Gandhi Global Center for Peace, Egyptians Abroad for Democracy Worldwide, CODEPINK & Gandhi’s Be Magazine Unite to Stand Against Violence Targeted at Muslims & All People


UPDATED All Lives Matter PosterGlobal human rights organizations stand hand-in-hand with local Chattanooga-Hamilton County NAACP, Call for Community-wide #BlackLivesMatter #MuslimLivesMatter #AllLivesMatter “Peace Rally” at Miller Park in Chattanooga, Tenn. on Sunday, February 15

In the wake of today’s murder of three Muslim students at UNC Chapel Hill, global human rights organizations speak out against violence and hate crimes targeted at Muslims:

Acts of violence and terrorism are perpetrated by “extremists” of all races, religions, and socioeconomic backgrounds who claim “religion” as their cause, from the Christian “extremists” who are burning people alive in Central African Republic to the “extremist” terrorist organizations that have grown out of the Middle East like Al Qaeda and ISIS.

We as Western Americans must ask ourselves the question, what has paved the way for the rise of this terrorism, both here and around the world?

The violence perpetrated against these three Muslims students at UNC also serves as a stark reminder of the recent local story of another Muslim student Hassan Elnour, who was studying in University of Tennessee at Chattanooga’s engineering program, and who went missing and then was found dead, washed up on Maclellan Island in the middle of the Tennessee River, less than one month ago in January 2015.

From recent rallies and public forums in New York City to Washington, D.C. to U.C. Berkeley, global human rights organizations Gandhi Global Center for Peace, Egyptians Abroad for Democracy Worldwide, CODEPINK, Gandhi’s Be Magazine have been participating in the rise of global movements and events taking a stand for freedom, democracy, human rights, and social justice here in the United States and around the world.


In light of the murders of the Charlie Hebdo staff, the three Muslim students at UNC, and the death of the Muslim UTC student here locally, a growing global sentiment of violence, racism, and hatred has been swelling that must end.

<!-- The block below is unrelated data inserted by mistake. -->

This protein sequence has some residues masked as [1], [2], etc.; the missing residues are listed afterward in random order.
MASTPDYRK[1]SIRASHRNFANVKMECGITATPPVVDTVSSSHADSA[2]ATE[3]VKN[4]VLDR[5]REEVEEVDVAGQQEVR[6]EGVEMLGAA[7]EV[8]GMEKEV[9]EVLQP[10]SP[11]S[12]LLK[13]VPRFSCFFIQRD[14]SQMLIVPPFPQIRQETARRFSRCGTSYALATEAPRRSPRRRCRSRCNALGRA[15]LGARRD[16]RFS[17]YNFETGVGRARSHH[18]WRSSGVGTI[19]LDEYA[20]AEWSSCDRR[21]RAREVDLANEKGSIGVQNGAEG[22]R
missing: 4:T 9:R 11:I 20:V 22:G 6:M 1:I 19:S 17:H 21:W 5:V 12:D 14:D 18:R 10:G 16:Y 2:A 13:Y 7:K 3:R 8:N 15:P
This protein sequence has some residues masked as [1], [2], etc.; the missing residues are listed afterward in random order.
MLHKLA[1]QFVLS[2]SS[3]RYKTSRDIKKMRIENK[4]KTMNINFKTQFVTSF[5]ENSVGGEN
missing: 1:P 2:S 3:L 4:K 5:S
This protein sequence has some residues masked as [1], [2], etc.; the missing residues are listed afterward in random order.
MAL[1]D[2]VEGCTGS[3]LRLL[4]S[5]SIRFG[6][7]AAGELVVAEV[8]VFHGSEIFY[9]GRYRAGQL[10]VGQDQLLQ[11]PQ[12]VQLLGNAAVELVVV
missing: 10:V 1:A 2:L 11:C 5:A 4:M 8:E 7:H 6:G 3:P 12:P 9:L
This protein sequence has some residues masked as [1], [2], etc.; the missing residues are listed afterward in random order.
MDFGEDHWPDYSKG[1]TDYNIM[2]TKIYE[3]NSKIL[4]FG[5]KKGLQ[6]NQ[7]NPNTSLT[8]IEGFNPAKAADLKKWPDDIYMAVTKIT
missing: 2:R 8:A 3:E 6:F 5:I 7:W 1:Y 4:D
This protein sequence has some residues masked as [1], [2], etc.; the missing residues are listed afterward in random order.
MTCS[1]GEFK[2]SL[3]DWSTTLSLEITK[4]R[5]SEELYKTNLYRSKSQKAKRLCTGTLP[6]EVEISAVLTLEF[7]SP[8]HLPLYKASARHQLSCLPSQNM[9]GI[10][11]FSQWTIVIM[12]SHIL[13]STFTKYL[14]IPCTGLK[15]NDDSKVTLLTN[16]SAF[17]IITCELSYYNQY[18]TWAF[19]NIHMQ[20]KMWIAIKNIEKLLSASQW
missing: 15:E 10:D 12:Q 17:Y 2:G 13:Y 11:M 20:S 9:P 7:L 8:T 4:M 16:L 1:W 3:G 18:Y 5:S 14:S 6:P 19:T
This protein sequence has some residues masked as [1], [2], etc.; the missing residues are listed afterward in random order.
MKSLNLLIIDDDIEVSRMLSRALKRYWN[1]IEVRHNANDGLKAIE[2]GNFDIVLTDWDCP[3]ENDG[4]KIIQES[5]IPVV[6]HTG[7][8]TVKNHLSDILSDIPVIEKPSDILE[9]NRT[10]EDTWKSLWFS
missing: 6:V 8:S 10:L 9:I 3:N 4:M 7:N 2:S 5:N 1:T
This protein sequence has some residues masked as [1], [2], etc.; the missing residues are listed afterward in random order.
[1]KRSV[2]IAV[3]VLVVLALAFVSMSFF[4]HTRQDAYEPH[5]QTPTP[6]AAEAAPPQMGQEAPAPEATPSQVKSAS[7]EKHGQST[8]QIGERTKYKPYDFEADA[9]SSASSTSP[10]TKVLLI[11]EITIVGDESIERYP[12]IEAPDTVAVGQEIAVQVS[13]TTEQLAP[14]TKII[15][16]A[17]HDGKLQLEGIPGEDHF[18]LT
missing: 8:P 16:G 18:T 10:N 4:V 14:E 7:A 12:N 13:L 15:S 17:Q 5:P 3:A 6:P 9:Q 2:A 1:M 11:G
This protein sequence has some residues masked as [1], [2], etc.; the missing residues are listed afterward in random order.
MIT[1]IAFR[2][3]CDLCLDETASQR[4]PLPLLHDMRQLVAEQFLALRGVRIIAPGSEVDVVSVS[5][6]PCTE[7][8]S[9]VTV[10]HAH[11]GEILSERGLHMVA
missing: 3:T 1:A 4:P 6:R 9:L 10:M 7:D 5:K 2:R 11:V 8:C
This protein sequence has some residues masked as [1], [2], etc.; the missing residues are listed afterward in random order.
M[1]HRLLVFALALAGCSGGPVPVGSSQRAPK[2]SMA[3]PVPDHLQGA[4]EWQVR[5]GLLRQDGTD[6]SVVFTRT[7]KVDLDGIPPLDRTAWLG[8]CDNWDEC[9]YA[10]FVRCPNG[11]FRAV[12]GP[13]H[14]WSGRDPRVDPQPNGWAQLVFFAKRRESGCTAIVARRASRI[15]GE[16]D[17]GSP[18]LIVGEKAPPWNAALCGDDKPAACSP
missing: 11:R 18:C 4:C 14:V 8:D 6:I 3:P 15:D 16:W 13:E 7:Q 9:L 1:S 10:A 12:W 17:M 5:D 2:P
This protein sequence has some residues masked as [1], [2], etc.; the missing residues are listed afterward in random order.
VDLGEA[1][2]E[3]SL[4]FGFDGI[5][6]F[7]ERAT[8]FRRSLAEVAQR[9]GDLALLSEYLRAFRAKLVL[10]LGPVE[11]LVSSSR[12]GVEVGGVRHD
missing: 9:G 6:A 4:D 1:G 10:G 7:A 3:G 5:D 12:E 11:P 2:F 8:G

A call is being sent out to the entire community of the greater Chattanooga area–Christians, Jews, Muslims, Hindus, Buddhists, all faiths–to join in solidarity with global movements speaking out for freedom, democracy, human rights, and social justice here and around the world.

A local peace rally will be held this Sunday, February 15, 2015 at 3:00 p.m. E.S.T. at Miller Park to take a stand against all violence, including the ongoing violence right here in Chattanooga, Tennessee, a city and state which have recently been named one of the most violent in the United States.

WHAT: #BlackLivesMatter #MuslimLivesMatter #AllLivesMatter Peace Rally
WHERE: Miller Park “the People’s Park” (located at 850 Market Street, Chattanooga, TN 37402)
WHEN: This Sunday, February 15, 2015 at 3:00 p.m. E.S.T.

It is time we begin a local and national dialogue about stopping violence and terrorism, period. We must move forward together with respect, nonviolence, and peace for all people, no matter our diverse backgrounds, religions, or races, before it is too late.

Mohamed Ahmed Ismail, Coordinator, Egyptians Abroad for Democracy Worldwide said: “We must stand together hand-in-hand and condemn all violence, no matter our background, religion, or race. In light of recent political events, we, as Egyptians Abroad for Democracy Worldwide, feel compelled to deliver a message to all Western countries. Some across the Western world have been continuously putting the blame on extremist groups for the many atrocities that take place today. While this may be true to a certain extent, we as a group must look into the cause of how these groups, such as ISIS and Al Qaeda, were created in the first place. More importantly, what paved the way for the rise of these terrorists?”

Missy Crutchfield, Editor-in-Chief, Gandhi’s Be Magazine and Co-Founder, Gandhi Global Center for Peace said: “The violence and hatred must end. We must stop pointing fingers at Muslims, and labeling them all as ‘terrorists.’ Our movement of nonviolent revolution is absolutely inspired by Mahatma Gandhi. Whatever happens to the least of us, happens to all of us, and no movement leader exemplified that message more than Gandhi. Dr. Martin Luther King, Jr., who was inspired by Gandhi, said ‘Injustice anywhere is a threat to justice everywhere.’ And, with the struggles of Apartheid in South Africa, Mandela used Gandhian nonviolence to win the battle for justice there. Today, we are still fighting racism and hate, but also an increasing war over religion. Gandhi also said, ‘An eye for an eye only leaves the whole world blind.’ We must learn to love our brothers and sisters as we are taught by the masters, who we profess to follow in our individual faiths. We must stop the hypocrisy and embrace our humanity. Only then, can we realize: we are one.”

Dr. Elenora Woods, President, Chattanooga-Hamilton County NAACP said: “The NAACP represents all people and we stand for justice and equality for everyone. We really want our 2015 message and moving forward to be: ‘All Lives Matter.’ We have a serious problem in Chattanooga. Our African-American communities are toxic. When you wake up in the morning and you hear that our African-American youth are dead and nobody says anything? That is wrong. But, what is equally wrong is the way our Muslim brothers and sisters are treated, and the recent killings of the three Muslim students strikes a deep chord in the African-American heart and spirit. I challenge all of our NAACP members to join in this protest Sunday and make a statement that the violence must stop. And we must never forget the words of our beloved Dr. Martin Luther King, Jr. as he reminds us that ‘We are All God’s Children’.”

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